Tag Archives: Gov. Bill Lee

TSU Interim president marks first day with Gov. Lee, Rotary Club meeting

NASHVILLE, Tenn. (TSU News Service) – Tennessee State University Interim President Ronald Johnson marked the beginning of his tenure with a significant community event on his first day in Nashville. President Johnson attended the July 8th Rotary Club of Nashville meeting, which featured Gov. Bill Lee. Rotary President and TSU alumnus Dr. Alfred Degrafinreid II recognized Johnson, who attended as guest of TSU Board Dr. Marquita Qualls.

Dr. Marquita Qualls, left, Interim President Ronald Johnson, center, and Rotary President Dr. Alfred Degrafinreid II attends the Rotary Club of Nashville meeting July 8. Photo courtesy of Tennessee State University.

President Johnson described the Rotary meeting as eventful, as he had the opportunity to meet with the governor and dozens of business leaders and stakeholders to continue fostering access and information for the university’s portfolio.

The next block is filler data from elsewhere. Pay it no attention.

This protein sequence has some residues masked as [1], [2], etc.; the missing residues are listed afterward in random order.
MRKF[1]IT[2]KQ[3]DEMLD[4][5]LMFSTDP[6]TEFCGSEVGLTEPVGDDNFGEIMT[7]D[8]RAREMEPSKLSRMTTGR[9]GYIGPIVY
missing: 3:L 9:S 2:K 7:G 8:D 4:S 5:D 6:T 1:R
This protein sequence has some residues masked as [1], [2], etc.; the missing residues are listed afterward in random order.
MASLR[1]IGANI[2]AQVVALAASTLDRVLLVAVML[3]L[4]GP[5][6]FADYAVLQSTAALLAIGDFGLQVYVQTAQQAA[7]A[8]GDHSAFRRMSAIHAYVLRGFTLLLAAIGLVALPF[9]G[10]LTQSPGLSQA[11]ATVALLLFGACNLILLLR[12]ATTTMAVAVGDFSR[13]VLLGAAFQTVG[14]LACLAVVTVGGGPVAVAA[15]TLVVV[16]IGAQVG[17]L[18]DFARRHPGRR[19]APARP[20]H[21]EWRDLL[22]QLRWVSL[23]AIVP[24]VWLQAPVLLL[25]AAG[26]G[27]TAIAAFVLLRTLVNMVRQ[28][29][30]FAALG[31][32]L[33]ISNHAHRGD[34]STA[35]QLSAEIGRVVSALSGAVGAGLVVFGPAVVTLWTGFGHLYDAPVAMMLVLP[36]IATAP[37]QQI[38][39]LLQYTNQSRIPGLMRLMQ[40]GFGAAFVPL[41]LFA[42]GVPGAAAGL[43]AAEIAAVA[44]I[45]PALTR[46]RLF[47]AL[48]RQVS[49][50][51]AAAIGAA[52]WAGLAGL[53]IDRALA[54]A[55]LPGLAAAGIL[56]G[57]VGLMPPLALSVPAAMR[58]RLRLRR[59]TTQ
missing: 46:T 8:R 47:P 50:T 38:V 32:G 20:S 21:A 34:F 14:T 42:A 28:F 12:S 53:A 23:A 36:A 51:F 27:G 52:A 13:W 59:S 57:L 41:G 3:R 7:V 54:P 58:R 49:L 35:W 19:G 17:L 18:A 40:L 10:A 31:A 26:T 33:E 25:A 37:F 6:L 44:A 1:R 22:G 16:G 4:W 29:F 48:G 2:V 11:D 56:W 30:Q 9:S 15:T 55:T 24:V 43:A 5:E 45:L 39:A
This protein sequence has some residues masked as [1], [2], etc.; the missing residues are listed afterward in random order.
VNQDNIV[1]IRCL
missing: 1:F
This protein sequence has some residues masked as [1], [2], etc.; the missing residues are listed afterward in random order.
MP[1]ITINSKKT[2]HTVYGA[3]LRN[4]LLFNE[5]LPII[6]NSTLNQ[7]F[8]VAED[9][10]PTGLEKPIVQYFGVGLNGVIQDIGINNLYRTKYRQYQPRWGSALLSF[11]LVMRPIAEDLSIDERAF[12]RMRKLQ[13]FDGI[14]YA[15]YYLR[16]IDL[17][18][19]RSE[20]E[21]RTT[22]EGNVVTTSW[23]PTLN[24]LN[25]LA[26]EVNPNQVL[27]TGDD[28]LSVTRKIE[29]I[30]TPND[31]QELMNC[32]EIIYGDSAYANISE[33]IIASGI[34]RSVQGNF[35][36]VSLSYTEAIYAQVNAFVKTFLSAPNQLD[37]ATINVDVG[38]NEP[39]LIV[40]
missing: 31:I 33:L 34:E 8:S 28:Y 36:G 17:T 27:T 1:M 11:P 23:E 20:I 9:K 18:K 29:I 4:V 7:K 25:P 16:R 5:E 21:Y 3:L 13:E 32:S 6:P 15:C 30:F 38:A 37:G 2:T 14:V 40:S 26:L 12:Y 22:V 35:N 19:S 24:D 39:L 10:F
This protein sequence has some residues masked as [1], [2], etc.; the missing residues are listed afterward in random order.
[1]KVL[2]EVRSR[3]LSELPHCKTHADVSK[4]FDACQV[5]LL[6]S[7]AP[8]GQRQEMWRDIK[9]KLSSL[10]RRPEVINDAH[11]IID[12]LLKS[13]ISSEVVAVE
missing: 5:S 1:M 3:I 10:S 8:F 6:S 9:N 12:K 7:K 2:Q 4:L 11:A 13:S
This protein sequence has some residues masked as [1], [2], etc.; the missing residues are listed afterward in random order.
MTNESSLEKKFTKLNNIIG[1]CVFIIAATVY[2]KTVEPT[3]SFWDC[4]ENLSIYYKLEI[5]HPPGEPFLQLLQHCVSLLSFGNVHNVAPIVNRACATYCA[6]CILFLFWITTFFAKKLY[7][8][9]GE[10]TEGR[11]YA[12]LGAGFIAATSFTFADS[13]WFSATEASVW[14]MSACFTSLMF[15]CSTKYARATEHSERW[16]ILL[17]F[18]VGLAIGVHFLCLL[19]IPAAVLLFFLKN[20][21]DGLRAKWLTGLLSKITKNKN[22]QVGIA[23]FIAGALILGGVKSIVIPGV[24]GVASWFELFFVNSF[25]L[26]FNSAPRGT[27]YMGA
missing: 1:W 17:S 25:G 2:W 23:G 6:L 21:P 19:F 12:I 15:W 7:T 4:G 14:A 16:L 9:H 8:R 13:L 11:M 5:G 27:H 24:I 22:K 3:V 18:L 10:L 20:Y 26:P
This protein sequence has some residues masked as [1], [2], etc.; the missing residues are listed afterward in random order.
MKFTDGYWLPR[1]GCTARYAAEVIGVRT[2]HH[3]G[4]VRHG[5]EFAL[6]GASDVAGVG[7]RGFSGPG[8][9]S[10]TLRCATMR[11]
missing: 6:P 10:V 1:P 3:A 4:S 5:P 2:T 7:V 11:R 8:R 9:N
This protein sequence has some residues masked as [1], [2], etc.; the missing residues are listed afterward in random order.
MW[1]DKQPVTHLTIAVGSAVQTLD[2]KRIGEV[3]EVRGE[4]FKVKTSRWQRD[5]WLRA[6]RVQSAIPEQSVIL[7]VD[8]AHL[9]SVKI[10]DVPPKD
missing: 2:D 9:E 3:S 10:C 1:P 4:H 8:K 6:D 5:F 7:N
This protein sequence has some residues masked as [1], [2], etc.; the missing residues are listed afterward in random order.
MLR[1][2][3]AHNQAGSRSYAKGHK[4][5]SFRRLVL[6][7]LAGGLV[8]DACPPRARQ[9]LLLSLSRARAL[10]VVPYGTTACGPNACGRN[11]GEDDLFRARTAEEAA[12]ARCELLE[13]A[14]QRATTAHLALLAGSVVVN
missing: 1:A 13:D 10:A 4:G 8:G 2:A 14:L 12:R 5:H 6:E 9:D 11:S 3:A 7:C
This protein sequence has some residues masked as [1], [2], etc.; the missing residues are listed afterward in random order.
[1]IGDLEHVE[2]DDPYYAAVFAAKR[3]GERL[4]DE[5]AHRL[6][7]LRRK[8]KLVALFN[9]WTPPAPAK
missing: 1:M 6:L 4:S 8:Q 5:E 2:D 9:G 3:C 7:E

“What we’re working on is sustaining a future-ready Tennessee State University,” Johnson said. “We want to elevate our impact and elevate our competitive edge.”

Johnson emphasized the importance of building relationships with community leaders and counterparts with an effort to maintain “leverage.”

“That’s what we need as an HBCU, as a land-grant institution, even as an institution that’s looking to go from R2 to R1,” Johnson added. “If you make that connection, then we will be writing a new history for Tennessee State, a history that is a renaissance, not a recovery.”

Gov. Bill Lee, a longtime Rotary member, was the featured guest speaker for the July 8 meeting.

Gov. Lee, a longtime Rotary member, noted that the state of Tennessee must continue to create pathways for student success across the state.

“At the end of the day, we need to elevate our entire educational system, so we can continue to create workers that are going to be needed by the companies that are coming,” Gov. Lee said.